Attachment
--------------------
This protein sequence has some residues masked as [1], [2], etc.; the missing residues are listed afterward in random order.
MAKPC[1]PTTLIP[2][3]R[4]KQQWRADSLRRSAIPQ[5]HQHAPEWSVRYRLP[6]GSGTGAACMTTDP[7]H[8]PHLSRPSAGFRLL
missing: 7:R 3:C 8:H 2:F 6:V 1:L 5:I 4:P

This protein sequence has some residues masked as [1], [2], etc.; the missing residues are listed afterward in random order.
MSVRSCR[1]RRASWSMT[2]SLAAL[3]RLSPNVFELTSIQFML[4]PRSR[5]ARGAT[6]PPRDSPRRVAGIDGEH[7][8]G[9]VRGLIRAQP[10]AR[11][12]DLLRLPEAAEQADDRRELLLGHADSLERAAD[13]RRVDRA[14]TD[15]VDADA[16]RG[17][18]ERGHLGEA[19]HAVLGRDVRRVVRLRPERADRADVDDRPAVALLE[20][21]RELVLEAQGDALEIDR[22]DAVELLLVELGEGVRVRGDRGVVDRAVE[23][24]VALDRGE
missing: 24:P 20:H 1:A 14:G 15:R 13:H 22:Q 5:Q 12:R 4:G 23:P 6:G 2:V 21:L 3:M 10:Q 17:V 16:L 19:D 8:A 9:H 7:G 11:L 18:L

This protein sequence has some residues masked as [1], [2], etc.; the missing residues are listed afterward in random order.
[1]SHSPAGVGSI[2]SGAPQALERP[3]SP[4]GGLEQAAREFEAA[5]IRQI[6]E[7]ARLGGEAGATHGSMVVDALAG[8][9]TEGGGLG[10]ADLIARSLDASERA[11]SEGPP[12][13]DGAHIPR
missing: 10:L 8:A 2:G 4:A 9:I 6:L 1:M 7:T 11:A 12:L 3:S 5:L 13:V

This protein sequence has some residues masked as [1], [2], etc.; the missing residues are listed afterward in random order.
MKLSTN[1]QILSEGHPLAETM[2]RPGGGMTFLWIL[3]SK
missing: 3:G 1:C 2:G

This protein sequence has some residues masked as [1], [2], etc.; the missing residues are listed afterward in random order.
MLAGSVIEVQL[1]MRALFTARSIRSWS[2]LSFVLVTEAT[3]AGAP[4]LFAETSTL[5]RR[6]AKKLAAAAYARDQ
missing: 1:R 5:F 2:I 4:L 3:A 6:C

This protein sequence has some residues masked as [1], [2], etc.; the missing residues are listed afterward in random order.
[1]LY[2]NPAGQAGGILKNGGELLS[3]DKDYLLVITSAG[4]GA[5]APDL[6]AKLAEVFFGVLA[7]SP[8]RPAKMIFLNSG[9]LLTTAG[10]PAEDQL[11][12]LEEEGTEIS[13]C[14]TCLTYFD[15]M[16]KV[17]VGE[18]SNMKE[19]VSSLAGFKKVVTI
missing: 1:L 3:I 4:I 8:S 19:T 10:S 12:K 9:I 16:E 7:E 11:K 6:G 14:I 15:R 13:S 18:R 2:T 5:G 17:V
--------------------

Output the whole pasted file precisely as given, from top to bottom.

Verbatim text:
This protein sequence has some residues masked as [1], [2], etc.; the missing residues are listed afterward in random order.
MAKPC[1]PTTLIP[2][3]R[4]KQQWRADSLRRSAIPQ[5]HQHAPEWSVRYRLP[6]GSGTGAACMTTDP[7]H[8]PHLSRPSAGFRLL
missing: 7:R 3:C 8:H 2:F 6:V 1:L 5:I 4:P

This protein sequence has some residues masked as [1], [2], etc.; the missing residues are listed afterward in random order.
MSVRSCR[1]RRASWSMT[2]SLAAL[3]RLSPNVFELTSIQFML[4]PRSR[5]ARGAT[6]PPRDSPRRVAGIDGEH[7][8]G[9]VRGLIRAQP[10]AR[11][12]DLLRLPEAAEQADDRRELLLGHADSLERAAD[13]RRVDRA[14]TD[15]VDADA[16]RG[17][18]ERGHLGEA[19]HAVLGRDVRRVVRLRPERADRADVDDRPAVALLE[20][21]RELVLEAQGDALEIDR[22]DAVELLLVELGEGVRVRGDRGVVDRAVE[23][24]VALDRGE
missing: 24:P 20:H 1:A 14:G 15:R 13:H 22:Q 5:Q 12:R 4:G 23:P 6:G 2:V 21:L 3:M 10:Q 17:V 16:L 19:D 8:A 9:H 7:G 11:L 18:L

This protein sequence has some residues masked as [1], [2], etc.; the missing residues are listed afterward in random order.
[1]SHSPAGVGSI[2]SGAPQALERP[3]SP[4]GGLEQAAREFEAA[5]IRQI[6]E[7]ARLGGEAGATHGSMVVDALAG[8][9]TEGGGLG[10]ADLIARSLDASERA[11]SEGPP[12][13]DGAHIPR
missing: 10:L 8:A 2:G 4:A 9:I 6:L 1:M 7:T 11:A 12:L 3:S 5:L 13:V

This protein sequence has some residues masked as [1], [2], etc.; the missing residues are listed afterward in random order.
MKLSTN[1]QILSEGHPLAETM[2]RPGGGMTFLWIL[3]SK
missing: 3:G 1:C 2:G

This protein sequence has some residues masked as [1], [2], etc.; the missing residues are listed afterward in random order.
MLAGSVIEVQL[1]MRALFTARSIRSWS[2]LSFVLVTEAT[3]AGAP[4]LFAETSTL[5]RR[6]AKKLAAAAYARDQ
missing: 1:R 5:F 2:I 4:L 3:A 6:C

This protein sequence has some residues masked as [1], [2], etc.; the missing residues are listed afterward in random order.
[1]LY[2]NPAGQAGGILKNGGELLS[3]DKDYLLVITSAG[4]GA[5]APDL[6]AKLAEVFFGVLA[7]SP[8]RPAKMIFLNSG[9]LLTTAG[10]PAEDQL[11][12]LEEEGTEIS[13]C[14]TCLTYFD[15]M[16]KV[17]VGE[18]SNMKE[19]VSSLAGFKKVVTI
missing: 1:L 3:I 4:I 8:S 19:T 10:S 12:K 9:I 16:E 7:E 11:K 6:G 14:I 15:R 13:S 18:R 2:T 5:G 17:V